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Chris Neal

Crossover Prog

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Chris Neal Winds Of Isis album cover
3.62 | 11 ratings | 2 reviews | 0% 5 stars

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Studio Album, released in 1974

Songs / Tracks Listing

1. Prelude (3:11)
2. Into The Valley Of The Ancients (a glimpse of Isis) (6:37)
3. Full Moon Lightning (the acid test)(3:51)
4. Ritual Eternal (initiation of the searcher) (8:23)
5. The Winds Of Isis Legend (19:42)
a. From The Castle The Winds Arose...
b. Through The Corridors Of The Dead, including The March Of The Undead (temptation to turn back)
c. Carnival Of The People (a brief respite)
d. Nightmare (Isis unveiled)
e. Dance Of The Astral Shadows (beyond the point of know return)
f. Flight From The Unknown
g. Ashes To Ashes

Total Time 41:45

Line-up / Musicians

- Chris Neal / Moog synthesiser, piano, Mellotron vocal choir, Mu-tron scream, valley bell, Mu-tron Leslie wow pedal wind, Hammond B3 organ, celeste, glockenspiel, Hammond organ bass pedals, acoustic guitar, Mellotron cellos, Chinese marching drum, clavinet, triangle, Mellotron strings, bass guitar, finger cymbals, Mu-tron choir, drums, mandolin, Gibson electric guitar, sleigh bells, nose flutes, Mu-tron clavinet, Mu-tron guitar, bottleneck guitar, recorder, harmonica, cowbells

Additional musicians:

- Bill Graham / bass guitar (1 & 2)
- Laurie Kemp / drums (1 & 3), drum rolls (5, part 2)

Releases information

Track 5 is labelled "The Winds Of Isis Legend" on the record label, and simply "The Legend" on the cover.

Produced by Chris Neal at EMI Studios, Sydney
Mastered at Artisan, Los Angeles
Engineer: John Lee
"Prelude" remix Engineer: Martin Benge
Cover design & painting: Beryl J Neal
All titles composed by Chris Neal and published by Bellbird Music Brookvale

LP: M7, catalogue no. MLFA-050

Thanks to t.rox for the addition
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CHRIS NEAL Winds Of Isis ratings distribution

(11 ratings)
Essential: a masterpiece of progressive rock music(0%)
Excellent addition to any prog rock music collection(64%)
Good, but non-essential (27%)
Collectors/fans only (0%)
Poor. Only for completionists (9%)

CHRIS NEAL Winds Of Isis reviews

Showing all collaborators reviews and last reviews preview | Show all reviews/ratings

Collaborators/Experts Reviews

Review by T.Rox
SPECIAL COLLABORATOR Honorary Collaborator
4 stars One for the Mellotron fans!

Aussie Chris Neal's one and only claim to fame in the progressive rock field is the 1974 Mellotron-drenched instrumental offering Winds Of Isis.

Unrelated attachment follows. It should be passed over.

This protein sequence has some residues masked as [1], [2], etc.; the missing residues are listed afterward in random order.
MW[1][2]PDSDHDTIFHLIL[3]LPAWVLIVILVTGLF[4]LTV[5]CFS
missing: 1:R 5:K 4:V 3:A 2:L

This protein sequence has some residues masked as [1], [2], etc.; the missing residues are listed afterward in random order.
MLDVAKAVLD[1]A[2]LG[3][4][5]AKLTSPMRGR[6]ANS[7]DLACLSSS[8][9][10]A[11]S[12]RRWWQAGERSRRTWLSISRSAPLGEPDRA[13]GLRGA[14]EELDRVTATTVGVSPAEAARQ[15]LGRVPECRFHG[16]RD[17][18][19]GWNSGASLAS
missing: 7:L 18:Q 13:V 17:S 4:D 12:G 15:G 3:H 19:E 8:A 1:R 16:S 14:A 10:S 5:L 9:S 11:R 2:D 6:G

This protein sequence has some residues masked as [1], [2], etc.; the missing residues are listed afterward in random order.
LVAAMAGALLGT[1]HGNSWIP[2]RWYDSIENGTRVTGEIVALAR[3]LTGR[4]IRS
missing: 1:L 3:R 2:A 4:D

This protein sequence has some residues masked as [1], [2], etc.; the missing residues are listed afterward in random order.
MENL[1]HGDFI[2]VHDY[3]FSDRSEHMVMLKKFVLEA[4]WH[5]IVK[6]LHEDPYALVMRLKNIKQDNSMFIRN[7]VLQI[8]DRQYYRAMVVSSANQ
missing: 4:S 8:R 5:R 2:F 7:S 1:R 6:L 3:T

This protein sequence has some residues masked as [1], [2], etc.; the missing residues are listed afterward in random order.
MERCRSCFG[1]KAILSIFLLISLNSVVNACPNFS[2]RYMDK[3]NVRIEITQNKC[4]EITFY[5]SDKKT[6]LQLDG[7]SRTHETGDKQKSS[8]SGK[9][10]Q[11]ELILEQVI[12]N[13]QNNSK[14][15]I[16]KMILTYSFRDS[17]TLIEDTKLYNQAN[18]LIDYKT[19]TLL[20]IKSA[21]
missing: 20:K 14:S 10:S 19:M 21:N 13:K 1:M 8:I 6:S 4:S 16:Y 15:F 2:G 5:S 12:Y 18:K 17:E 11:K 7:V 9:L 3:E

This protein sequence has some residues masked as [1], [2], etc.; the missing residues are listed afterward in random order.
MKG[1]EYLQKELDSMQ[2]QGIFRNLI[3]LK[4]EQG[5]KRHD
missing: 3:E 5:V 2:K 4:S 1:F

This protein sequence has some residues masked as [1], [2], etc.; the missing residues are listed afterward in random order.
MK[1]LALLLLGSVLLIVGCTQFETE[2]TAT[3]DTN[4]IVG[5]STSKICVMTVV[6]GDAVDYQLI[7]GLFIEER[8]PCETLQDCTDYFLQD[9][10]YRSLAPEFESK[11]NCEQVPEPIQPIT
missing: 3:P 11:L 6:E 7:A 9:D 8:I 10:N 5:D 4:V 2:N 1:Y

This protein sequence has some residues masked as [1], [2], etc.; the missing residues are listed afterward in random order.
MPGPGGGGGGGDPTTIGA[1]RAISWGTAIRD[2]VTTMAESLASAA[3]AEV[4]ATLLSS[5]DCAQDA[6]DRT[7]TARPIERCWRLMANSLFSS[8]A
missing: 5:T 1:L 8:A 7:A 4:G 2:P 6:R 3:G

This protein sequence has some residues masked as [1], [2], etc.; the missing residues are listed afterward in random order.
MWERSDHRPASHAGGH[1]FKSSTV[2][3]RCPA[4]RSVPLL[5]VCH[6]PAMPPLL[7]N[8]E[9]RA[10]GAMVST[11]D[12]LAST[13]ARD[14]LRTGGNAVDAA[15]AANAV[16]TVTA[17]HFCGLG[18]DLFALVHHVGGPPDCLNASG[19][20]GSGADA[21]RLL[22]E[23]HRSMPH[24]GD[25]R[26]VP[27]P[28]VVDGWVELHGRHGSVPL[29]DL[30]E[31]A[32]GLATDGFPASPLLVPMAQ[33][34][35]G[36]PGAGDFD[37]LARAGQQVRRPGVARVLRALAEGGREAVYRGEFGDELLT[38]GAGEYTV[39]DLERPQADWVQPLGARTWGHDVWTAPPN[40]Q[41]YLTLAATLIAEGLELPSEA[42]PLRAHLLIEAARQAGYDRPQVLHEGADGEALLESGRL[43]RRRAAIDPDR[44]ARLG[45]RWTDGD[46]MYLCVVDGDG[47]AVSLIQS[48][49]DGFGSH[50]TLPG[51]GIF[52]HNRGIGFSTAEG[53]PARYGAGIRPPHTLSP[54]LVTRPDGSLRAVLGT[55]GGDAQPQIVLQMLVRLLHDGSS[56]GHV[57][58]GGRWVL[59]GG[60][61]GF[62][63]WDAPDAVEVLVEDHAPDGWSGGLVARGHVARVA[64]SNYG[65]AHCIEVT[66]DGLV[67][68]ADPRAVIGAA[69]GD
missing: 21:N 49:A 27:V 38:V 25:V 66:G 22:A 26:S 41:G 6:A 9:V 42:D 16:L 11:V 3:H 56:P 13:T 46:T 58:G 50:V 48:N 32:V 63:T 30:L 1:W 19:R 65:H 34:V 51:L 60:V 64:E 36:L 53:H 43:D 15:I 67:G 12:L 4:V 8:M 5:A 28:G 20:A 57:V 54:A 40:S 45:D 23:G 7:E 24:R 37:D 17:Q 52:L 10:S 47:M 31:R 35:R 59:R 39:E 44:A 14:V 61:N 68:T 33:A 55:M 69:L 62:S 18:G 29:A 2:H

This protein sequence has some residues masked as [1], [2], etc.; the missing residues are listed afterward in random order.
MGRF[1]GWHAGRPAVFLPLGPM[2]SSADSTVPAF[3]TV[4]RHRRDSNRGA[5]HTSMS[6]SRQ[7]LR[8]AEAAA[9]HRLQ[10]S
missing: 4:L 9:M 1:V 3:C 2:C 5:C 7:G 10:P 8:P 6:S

The work itself is competent, though not overly complex, and Neal displays good skills on the Mellotron and the other keyboards employed, as well as the various guitars, bass, drums and other percussion he plays. He also has a penchant for the Mu-tron synthesiser, which is put to good use throughout WOI. With the exception of some bass playing and drumming on a few tracks, Chris Neal plays all the instruments, somewhat in the mould of Mike Oldfield. At times the music takes on a very Oldfield type of sound, too.

My favourite track is the side-long, seven-part epic, "The Winds Of Isis Legend", which explores many moods over its nearly 20 minute time span. "Ritual Eternal", WOI's next longest track at a bit over eight minutes is another highlight.

Throughout the album one is reminded of keyboard greats such as David Greenslade (the Pentatauch Of The Cosmogany album comes to mind, though I haven't heard this in some time), and touches of Keith Emerson or Rick Wakeman. There is even a little honky-tonk style piano here and there as would be used by messers Emerson and Wakemen from time to time.

A disappointment is that there are no liner notes to support the story of what appears to be an instrumental concept album. (To help there are what appear to be 'clues' at the end of some tracks to give a little context, for example "Into The Valley Of The Ancients" is followed by the contextual reference "a glimpse of Isis".)

An album recommended for Mellotron enthusiasts! 3.5 stars for this Australian rarity, rounded to 4.0 as decreed by the laws of mathematics!

Latest members reviews

3 stars In some respects this album reminds me of Rick Wakeman's Six Wives. Like that album, there is the claim of an overarching narrative concept (although the concept of Winds of Isis is never spelt out at any point in liner notes, only hinted in some evocative titles). Like that album, the music doesn't ... (read more)

Report this review (#724487) | Posted by sl75 | Thursday, April 12, 2012 | Review Permanlink

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